Engineering graduates return for homecoming
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Len Habas, immediate past president of the NC State Engineering Foundation, received several nods of agreement from the faces in the audience.
Opening the College’s 2017 homecoming program on NC State’s Centennial Campus, Habas recalled the message he received from an engineering faculty member as an engineering freshman in 1962.
“Look to your left and look to your right,” the familiar refrain went. “Those two students won’t finish their engineering degree.
“It’s not that way anymore,” Habas told the audience of engineering alumni and their family members. “Now it’s a collaboration among the students, the faculty and the University as a whole.”
Each year during the University’s homecoming weekend, engineering graduates are invited to a Friday lunch and presentation to catch up with classmates and see the progress the College has made and the cooperative atmosphere that the College strives for.
After hearing from Habas, the audience met Christina Hammock Koch. An NC State electrical engineering bachelor’s and master’s alumna, Koch is a NASA astronaut from the class of 2013 currently assigned to the International Space Station (ISS) Crew Operations Branch.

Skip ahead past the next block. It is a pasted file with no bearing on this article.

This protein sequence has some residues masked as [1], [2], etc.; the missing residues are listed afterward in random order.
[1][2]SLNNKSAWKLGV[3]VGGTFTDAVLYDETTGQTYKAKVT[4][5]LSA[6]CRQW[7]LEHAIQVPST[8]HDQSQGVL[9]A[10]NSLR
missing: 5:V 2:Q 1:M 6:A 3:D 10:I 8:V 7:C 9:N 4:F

As an astronaut, she has gone through wilderness survival school and military flight school. She has trained in a weightless environment, has become fluent in Russian and has served as a capsule communicator (the crew member back on Earth talking to astronauts in space).
Training for a spot on the ISS or even a trip to Mars has been rigorous, Koch said, and has included learning how to eat in a weightless environment and how to fix a space toilet. A six-hour simulated spacewalk provided a particularly memorable challenge in a life that’s been full of them.
“This by far is the most mentally and physically challenging task,” she said.
Next, Rahul Kathard and Michelle Lishner of the NC State student chapter of Engineers Without Borders (EWB) gave the audience a peek inside the group’s work improving the lives of people in Sierra Leone and Guatemala.
The non-profit, humanitarian organization has 17,000 members impacting 3.1 million people around the world. The group is focused on sustainable development through community-led change. EWB volunteers work on infrastructure projects that local residents have identified as a need and that they can take ownership of.
At NC State, EWB volunteers are working on water supply and renewable energy projects for a school in Sierra Leone and a water supply project for a remote community in central Guatemala.
Dean Louis Martin-Vega wrapped up the program with an overview presentation on the current state of the College. As he ticked off achievements in rankings, research expenditures, growth and faculty hiring, the theme of collaboration Habas talked about shone through. NC State Engineering is a place where students, faculty and staff all work together to make themselves, and the College, the very best that they can be.
“It’s a very big College that tries very hard to be personal,” Martin-Vega said.